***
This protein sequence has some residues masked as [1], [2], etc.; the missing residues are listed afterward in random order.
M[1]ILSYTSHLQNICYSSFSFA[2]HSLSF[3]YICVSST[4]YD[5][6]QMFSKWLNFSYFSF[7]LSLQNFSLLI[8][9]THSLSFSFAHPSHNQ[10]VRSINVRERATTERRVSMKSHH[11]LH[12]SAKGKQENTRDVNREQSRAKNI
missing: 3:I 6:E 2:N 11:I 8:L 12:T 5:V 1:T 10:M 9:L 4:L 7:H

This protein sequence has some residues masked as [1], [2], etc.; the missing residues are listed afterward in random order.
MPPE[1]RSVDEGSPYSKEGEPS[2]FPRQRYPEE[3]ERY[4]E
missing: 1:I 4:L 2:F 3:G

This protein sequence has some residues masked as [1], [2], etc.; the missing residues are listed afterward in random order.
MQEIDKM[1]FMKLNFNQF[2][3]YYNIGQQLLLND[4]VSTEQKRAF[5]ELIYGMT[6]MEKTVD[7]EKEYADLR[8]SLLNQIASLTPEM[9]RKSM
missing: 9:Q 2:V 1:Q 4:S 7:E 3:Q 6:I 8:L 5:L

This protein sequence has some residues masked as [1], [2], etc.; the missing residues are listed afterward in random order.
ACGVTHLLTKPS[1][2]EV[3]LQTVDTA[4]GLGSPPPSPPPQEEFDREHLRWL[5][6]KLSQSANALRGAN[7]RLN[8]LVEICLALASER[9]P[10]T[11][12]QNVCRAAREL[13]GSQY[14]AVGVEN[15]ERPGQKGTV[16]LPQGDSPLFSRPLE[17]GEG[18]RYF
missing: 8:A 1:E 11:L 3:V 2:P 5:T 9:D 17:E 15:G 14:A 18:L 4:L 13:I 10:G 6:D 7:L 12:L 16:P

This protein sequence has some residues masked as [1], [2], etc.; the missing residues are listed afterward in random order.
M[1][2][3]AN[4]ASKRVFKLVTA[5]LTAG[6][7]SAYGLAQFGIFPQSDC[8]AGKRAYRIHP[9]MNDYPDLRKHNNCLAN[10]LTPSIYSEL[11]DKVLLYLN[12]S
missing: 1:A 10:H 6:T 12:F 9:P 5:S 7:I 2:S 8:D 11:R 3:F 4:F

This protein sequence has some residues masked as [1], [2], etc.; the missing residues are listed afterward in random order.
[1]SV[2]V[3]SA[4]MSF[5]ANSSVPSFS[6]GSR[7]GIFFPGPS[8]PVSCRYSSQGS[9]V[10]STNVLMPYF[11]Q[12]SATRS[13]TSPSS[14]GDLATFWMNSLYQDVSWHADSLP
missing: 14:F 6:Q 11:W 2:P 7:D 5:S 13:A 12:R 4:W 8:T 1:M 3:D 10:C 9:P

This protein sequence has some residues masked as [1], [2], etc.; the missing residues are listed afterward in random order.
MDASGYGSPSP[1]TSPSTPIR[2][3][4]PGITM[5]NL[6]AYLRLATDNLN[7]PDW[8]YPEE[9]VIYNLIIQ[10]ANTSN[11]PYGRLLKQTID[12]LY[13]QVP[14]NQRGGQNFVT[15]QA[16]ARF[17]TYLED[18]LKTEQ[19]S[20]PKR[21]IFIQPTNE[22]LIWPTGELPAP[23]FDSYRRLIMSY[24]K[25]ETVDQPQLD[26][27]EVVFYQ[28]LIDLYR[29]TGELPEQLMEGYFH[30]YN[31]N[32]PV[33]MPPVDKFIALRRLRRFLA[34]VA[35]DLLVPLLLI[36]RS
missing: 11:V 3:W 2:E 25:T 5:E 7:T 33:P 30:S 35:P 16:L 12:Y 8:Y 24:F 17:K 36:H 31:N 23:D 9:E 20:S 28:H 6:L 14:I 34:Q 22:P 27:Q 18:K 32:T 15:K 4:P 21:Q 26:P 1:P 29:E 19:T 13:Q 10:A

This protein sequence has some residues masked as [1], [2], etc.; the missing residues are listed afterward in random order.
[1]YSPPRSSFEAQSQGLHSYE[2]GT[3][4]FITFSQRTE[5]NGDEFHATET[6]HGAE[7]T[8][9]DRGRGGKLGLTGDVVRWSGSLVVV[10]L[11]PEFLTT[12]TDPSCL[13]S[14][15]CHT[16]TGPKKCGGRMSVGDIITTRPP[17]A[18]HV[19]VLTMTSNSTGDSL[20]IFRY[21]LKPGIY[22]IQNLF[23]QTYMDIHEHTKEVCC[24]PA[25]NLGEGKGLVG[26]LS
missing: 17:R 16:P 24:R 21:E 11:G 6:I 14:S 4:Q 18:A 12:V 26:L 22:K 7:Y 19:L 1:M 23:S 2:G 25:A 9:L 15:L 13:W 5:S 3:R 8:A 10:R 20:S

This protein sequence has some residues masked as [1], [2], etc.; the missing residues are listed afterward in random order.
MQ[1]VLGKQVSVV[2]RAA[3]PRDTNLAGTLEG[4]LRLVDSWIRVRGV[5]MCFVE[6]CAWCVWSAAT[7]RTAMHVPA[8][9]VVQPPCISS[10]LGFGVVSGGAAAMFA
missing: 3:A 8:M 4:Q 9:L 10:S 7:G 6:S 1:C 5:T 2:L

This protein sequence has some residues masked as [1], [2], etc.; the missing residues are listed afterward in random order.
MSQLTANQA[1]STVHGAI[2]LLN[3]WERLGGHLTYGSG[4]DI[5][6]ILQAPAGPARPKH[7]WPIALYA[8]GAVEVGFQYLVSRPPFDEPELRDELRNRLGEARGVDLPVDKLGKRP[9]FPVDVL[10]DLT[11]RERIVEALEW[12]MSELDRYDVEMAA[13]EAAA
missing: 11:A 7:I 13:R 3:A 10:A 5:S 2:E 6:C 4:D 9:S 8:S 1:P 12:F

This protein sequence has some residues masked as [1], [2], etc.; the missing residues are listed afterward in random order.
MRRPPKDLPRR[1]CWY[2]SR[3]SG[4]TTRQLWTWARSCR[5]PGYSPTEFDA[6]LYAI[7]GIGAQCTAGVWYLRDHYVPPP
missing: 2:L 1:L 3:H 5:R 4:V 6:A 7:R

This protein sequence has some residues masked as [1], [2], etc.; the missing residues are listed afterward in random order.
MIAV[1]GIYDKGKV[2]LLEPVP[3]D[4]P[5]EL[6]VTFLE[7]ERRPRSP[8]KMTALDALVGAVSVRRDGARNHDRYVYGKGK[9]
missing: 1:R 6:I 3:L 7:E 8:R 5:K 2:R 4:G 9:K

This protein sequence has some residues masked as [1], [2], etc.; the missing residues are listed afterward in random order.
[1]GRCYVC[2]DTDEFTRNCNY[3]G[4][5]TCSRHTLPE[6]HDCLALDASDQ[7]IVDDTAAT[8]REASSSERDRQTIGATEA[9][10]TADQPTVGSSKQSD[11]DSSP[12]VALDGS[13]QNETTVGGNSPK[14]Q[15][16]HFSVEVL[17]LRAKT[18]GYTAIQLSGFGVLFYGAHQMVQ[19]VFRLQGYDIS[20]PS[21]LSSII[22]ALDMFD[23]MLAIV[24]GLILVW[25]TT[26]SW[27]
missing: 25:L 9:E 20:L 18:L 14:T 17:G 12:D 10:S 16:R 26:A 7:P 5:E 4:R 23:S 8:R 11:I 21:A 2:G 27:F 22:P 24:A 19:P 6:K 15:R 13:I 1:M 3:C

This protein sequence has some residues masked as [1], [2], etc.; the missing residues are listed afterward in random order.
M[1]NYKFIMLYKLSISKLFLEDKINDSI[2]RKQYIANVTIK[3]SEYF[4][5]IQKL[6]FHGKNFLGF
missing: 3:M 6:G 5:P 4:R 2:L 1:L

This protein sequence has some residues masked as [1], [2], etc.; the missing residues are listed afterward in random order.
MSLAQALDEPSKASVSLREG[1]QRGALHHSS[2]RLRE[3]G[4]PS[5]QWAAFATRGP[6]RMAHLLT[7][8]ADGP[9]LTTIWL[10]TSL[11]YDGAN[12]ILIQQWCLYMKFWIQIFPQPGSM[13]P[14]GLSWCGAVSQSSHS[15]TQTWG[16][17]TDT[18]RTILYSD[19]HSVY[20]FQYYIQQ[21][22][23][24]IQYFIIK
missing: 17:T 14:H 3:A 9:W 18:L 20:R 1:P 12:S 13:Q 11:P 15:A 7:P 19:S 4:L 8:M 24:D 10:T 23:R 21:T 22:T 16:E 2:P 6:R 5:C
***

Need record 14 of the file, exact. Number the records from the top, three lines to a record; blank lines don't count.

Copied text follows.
This protein sequence has some residues masked as [1], [2], etc.; the missing residues are listed afterward in random order.
M[1]NYKFIMLYKLSISKLFLEDKINDSI[2]RKQYIANVTIK[3]SEYF[4][5]IQKL[6]FHGKNFLGF
missing: 3:M 6:G 5:P 4:R 2:L 1:L